Last March (2018), after hitting a critical point in my frustrations with this never-ending cycle that I logically know I should be able to control, I sat down and looked up what I needed to obtain a library card. If you had asked me why I never resorted to this before, I wouldn’t have a smart straight answer for you. When I was in grade school, I was told by a couple of teachers that libraries were “for poor folks who want to read but can’t.” I felt like my checking out books would be selfish and would be taking away from others. If I had the money to buy books, I should just do that. Terrible logic, I know that now, but that was what I was taught in a nutshell.
My first day of getting that library card, I visited eight libraries within the system and came home with nineteen titles. Browsing the shelves, pulling things off of them and depositing them into my nifty canvas bag, and then heading to the small terminals to check everything out was (mentally) exactly like shopping in a physical store. Something about this behaviour satisfied the part of my brain that associated stress relief with shopping almost perfectly, and I didn’t have to spend a single fucking penny. My world was rocked.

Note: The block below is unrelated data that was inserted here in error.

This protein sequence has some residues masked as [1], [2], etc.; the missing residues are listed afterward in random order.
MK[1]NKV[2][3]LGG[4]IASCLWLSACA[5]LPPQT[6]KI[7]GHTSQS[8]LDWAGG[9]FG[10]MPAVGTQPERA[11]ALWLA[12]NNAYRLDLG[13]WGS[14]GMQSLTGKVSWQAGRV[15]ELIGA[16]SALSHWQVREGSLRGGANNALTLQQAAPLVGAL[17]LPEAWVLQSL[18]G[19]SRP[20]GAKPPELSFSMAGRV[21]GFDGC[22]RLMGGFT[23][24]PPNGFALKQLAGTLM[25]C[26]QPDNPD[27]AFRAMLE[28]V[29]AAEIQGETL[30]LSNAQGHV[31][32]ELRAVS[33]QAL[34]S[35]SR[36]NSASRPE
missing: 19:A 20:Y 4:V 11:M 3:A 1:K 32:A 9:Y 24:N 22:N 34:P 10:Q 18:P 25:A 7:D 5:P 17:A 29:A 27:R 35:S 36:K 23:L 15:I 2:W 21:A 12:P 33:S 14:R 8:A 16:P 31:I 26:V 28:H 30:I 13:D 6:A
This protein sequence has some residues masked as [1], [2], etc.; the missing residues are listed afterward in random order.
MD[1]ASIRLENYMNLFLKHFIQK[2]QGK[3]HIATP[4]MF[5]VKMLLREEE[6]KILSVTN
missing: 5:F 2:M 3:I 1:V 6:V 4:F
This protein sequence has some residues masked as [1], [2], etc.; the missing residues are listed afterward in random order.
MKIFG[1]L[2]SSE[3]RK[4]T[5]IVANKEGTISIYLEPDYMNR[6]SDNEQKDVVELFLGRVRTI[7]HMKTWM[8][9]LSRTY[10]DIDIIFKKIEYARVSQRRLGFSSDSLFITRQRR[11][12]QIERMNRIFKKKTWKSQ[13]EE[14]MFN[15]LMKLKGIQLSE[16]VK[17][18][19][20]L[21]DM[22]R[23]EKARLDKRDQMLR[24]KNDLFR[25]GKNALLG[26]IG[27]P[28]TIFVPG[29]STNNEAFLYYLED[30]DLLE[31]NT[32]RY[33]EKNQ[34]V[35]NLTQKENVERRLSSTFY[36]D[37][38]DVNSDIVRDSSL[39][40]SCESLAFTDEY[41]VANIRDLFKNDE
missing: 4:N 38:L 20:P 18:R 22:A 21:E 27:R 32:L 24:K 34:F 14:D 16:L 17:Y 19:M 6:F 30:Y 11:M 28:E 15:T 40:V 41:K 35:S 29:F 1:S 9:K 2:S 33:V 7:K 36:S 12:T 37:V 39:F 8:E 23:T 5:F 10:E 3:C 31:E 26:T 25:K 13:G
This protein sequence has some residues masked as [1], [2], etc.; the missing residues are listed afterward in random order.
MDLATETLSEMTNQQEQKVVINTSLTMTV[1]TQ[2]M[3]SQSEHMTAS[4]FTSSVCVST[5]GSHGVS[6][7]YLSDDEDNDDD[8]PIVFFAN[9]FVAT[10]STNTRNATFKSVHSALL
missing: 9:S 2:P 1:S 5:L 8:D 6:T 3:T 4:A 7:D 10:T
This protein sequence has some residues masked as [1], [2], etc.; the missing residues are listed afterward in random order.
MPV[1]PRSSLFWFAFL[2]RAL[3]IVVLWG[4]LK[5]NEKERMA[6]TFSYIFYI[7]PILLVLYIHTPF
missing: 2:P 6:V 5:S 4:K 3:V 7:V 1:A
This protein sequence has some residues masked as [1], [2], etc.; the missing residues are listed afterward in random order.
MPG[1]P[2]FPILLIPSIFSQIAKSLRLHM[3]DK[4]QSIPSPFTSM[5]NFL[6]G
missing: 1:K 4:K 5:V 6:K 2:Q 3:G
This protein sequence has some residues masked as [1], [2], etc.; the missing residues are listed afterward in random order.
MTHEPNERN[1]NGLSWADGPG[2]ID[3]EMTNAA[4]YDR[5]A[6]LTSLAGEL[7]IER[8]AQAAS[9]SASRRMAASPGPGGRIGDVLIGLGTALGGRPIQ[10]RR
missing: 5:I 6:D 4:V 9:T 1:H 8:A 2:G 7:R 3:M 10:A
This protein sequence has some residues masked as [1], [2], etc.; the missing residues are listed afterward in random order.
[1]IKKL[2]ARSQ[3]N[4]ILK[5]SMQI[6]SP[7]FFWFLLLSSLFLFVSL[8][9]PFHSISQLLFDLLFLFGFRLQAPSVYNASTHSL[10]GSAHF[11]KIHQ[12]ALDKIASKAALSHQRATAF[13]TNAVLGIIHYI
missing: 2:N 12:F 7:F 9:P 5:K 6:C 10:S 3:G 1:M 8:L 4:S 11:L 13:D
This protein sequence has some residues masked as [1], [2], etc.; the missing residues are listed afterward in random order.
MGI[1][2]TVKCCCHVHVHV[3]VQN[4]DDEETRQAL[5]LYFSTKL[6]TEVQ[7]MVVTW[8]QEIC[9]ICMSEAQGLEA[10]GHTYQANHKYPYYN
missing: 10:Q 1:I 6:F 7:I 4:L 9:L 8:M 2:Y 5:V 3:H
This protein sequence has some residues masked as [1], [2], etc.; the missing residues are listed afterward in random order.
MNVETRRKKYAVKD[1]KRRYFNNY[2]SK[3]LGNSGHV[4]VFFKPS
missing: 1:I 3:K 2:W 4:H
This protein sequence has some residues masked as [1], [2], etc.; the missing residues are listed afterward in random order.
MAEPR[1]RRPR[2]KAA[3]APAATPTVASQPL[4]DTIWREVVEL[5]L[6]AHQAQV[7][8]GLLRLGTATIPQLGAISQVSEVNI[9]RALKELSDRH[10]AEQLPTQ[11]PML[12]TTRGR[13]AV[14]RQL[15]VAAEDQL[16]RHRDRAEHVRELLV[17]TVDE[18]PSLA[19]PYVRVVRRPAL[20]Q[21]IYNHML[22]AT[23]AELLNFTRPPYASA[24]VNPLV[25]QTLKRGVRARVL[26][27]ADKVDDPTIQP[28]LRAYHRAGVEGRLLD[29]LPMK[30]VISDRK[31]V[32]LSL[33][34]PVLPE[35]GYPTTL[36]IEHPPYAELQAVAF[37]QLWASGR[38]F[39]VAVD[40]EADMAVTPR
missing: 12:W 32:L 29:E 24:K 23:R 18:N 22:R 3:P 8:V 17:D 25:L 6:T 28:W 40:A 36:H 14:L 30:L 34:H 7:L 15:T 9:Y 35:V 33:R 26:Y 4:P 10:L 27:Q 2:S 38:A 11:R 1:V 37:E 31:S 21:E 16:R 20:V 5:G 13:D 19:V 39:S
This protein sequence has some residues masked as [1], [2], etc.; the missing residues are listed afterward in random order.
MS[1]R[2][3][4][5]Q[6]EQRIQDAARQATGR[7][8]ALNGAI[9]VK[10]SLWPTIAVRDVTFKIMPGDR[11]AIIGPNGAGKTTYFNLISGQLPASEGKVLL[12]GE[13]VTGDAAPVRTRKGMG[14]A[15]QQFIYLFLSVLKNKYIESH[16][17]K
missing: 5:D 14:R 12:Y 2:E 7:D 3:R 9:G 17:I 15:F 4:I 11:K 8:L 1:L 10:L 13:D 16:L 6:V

My spending habits had decreased exponentially between March and May (two months). Where I would go out and become the owner of fifty or so books in the span of four weeks, I now only indulged in a few here and there. My purchase numbers fell below ten a month, and hastily afterwards, I would go months without a single selfish and irresponsible purchase. The money I was saving allowed me to do proper grocery runs, pay off some credit card debt, and even get kitty insurance for my two senior cats (which helped me out so much this February when one of them needed minor surgery). Of course other shit out of my control arose to fill that empty slot of stress (one of my cats almost died last year, I’m still paying that off, but that’s okay because he’s alive and healthy and that’s all that matters). However, I’m not an active contributor to it anymore.